Victor Espinoza celebrates atop American Pharoah after winning the 147th running of the Belmont Stakes on June 6, 2015, in Elmont, New York.
Victor Espinoza celebrates atop American Pharoah after winning the 147th running of the Belmont Stakes on June 6, 2015, in Elmont, New York. - 
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The gates swing open at the Kentucky Derby on Saturday, for the unofficial start of the horse-racing season. It is the first big race.

Last year, a horse named American Pharoah ended a long dry spell, winning the Derby and two of the following big races for a Triple Crown. It was the first time that's happened in 37 years.

The question now: Can horse racing get a boost from American Pharoah's improbable feat and a level of media attention the sport hadn't seen in decades?

Experts say it will take time to see if all that attention has a long-term impact on revenues, but in the short term there is at least some anecdotal evidence of a positive impact.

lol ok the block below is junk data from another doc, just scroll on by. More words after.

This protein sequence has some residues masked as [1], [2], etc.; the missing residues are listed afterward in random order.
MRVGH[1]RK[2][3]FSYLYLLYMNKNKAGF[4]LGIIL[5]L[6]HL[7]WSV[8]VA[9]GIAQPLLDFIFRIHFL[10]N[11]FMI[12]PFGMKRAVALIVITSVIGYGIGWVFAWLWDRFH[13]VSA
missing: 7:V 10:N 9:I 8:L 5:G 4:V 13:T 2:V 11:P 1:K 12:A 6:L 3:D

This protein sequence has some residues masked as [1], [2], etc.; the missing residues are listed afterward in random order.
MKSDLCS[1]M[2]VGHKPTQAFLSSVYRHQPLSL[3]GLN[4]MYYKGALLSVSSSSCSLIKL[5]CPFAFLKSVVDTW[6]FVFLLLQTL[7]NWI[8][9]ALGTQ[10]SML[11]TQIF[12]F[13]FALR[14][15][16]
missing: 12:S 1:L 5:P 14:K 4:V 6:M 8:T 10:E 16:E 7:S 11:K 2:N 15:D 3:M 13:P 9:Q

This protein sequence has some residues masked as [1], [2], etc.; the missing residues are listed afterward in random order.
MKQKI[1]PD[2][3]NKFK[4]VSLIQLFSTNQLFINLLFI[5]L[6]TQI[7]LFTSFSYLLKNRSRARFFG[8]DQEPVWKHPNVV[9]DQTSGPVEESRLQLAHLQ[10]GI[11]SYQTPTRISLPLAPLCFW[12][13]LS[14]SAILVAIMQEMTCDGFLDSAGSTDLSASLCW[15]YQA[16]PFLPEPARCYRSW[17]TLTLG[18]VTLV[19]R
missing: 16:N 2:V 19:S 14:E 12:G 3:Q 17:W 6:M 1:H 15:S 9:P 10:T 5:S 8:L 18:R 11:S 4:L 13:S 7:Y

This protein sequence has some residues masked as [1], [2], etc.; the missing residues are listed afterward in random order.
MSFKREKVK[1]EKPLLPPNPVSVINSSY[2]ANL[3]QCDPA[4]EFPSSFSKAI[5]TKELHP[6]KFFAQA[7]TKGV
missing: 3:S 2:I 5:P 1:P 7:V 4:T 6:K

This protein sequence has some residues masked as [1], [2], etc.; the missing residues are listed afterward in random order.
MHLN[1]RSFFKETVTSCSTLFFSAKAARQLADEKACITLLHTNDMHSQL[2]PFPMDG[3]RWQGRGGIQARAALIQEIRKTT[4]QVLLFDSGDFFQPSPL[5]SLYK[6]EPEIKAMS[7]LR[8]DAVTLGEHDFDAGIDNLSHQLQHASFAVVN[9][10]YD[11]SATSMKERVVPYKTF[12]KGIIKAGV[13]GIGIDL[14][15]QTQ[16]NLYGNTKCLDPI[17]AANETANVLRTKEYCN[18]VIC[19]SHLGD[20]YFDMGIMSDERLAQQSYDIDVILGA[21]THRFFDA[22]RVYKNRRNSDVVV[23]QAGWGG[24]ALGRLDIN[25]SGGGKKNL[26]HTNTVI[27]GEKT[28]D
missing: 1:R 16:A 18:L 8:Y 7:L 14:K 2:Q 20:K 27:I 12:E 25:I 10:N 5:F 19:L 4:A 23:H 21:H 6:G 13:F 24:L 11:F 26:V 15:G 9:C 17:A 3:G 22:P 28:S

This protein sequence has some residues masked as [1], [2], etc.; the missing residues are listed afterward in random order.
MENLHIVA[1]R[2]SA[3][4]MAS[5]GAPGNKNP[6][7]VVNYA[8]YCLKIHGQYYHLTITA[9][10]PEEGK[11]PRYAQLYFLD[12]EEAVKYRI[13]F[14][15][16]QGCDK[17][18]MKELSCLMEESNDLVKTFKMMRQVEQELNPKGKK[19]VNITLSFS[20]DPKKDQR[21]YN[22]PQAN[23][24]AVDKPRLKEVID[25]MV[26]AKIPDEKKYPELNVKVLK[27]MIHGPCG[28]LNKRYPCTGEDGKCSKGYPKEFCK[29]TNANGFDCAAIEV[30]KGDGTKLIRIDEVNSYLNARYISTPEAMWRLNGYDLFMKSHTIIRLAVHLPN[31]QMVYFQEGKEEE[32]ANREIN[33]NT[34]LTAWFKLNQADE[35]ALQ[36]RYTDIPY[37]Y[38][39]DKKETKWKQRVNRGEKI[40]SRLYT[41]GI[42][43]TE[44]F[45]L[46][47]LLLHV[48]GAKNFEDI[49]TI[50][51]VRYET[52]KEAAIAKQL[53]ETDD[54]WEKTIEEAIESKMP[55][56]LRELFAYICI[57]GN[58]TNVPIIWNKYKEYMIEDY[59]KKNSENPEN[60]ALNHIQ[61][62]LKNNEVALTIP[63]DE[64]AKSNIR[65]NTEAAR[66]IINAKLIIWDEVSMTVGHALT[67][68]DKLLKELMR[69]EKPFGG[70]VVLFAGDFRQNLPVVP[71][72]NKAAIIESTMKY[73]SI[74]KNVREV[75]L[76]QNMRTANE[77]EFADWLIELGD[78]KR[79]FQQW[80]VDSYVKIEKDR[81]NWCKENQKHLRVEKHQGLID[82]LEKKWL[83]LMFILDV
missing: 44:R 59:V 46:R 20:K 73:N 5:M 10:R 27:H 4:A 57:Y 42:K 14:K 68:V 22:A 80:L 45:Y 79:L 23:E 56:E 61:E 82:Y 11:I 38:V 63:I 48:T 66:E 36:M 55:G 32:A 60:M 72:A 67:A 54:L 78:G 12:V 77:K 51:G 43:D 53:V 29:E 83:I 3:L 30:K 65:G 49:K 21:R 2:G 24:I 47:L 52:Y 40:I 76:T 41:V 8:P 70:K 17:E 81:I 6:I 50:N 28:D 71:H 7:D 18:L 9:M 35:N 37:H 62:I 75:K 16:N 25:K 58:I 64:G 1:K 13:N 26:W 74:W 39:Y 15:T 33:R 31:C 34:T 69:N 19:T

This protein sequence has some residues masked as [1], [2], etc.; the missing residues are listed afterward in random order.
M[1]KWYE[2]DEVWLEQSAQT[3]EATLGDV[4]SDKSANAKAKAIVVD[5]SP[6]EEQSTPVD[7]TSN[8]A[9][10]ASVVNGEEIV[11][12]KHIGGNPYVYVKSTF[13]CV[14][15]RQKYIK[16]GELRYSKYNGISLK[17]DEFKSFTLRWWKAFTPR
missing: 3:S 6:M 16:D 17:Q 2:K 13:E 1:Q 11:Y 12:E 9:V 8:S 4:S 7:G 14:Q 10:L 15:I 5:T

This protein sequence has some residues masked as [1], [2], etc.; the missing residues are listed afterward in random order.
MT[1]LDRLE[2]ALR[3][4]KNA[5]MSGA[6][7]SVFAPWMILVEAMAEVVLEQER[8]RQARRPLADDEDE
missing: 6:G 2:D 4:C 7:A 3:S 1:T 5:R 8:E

Darcy Kamal, who teaches business at Chapman University and researches the race horse business, said she has checked in with race tracks in California and found reason for optimism.

"There's been an increase in gate attendance because of the boost from American Pharoah," Kamal said.

The Kentucky Derby offers the first big test for the post-American Pharoah world.

The stakes are high. From 2001 to 2011, thoroughbred racing saw a 30 percent decline in attendance, according to a study by the consulting firm McKinsey, which predicted further declines in the decade ahead.

"We have done a horrible job of reaching out to the next generation," said Thomas Cooke, a professor of business and law at Georgetown University who heads a race horse association in Maryland. Cook said the sport needs to modernize to lift its numbers, including new marketing efforts and a change in its business to attract younger audiences to one-stop-shop entertainment centers, not just race tracks alone.